Prosecutors indict Nissan’s former chairman for underreporting pay
TOKYO (AP) — Prosecutors have charged Nissan Motor Co.‘s former chairman Carlos Ghosn, another executive and the automaker itself for allegedly violating financial laws by underreporting income.
The charges imposed Monday involve allegations Ghosn’s pay was underreported by about five billion yen or US$44 million in 2011-2015.
The prosecutors said earlier that the allegations were the reason for Ghosn’s arrest on November 19.
The arrest of an industry icon admired both in Japan and around the world has stunned many and raised concerns over the Japanese automaker and the future of its alliance with Renault SA of France.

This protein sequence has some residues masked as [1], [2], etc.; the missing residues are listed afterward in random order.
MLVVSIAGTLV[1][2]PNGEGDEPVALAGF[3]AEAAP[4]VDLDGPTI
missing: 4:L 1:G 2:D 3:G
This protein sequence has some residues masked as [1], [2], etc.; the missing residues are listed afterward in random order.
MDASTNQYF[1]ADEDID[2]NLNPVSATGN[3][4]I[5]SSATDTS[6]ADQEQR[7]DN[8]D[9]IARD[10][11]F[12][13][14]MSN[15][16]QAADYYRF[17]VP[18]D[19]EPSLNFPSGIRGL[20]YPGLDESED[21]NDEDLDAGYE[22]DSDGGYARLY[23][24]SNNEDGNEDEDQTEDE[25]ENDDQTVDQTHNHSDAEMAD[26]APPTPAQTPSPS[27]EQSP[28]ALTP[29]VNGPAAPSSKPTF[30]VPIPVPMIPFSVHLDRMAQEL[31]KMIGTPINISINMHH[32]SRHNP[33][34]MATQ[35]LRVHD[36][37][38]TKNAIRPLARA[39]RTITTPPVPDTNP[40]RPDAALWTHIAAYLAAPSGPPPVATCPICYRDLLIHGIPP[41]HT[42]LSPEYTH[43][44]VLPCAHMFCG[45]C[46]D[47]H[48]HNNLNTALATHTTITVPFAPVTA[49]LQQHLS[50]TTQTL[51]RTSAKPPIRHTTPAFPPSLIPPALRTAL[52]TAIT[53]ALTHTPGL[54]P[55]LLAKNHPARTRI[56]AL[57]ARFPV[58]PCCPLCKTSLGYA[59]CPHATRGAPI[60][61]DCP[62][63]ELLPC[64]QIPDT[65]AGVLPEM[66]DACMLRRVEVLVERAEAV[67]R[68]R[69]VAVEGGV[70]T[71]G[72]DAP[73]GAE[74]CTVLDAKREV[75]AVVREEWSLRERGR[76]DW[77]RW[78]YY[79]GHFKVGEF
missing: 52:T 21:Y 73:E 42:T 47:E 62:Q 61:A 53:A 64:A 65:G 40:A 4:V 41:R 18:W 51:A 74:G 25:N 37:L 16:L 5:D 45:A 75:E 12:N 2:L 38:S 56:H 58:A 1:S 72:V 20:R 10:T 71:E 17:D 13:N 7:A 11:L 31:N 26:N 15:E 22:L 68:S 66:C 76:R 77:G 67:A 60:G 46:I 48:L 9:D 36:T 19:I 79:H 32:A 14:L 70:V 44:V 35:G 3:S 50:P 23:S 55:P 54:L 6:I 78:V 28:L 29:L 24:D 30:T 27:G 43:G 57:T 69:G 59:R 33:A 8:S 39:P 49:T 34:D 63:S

The prosecutors issued statements Monday outlining new allegations against Ghosn and Greg Kelly, the other executive.
Those are of underreporting another 4 billion yen ($36 million) in 2016-2018.
Nissan as a company was not mentioned in the latest allegations, which did not give details about the income thought to have been underreported.
In Japan, a company can be charged with wrongdoing.
A court date is still undecided as the prosecutors continue to question Ghosn and Kelly.
The maximum penalty for violating Japan’s financial laws, as the prosecutors allege, is 10 years in prison, a 10 million yen or US$89,000 fine, or both.
Some kind of action by the prosecutors had been expected because the detention period allowed for the allegations disclosed earlier was to end on Monday.
Nissan Motor Co. confirmed the charges against it in a statement and vowed to strengthen its governance and compliance.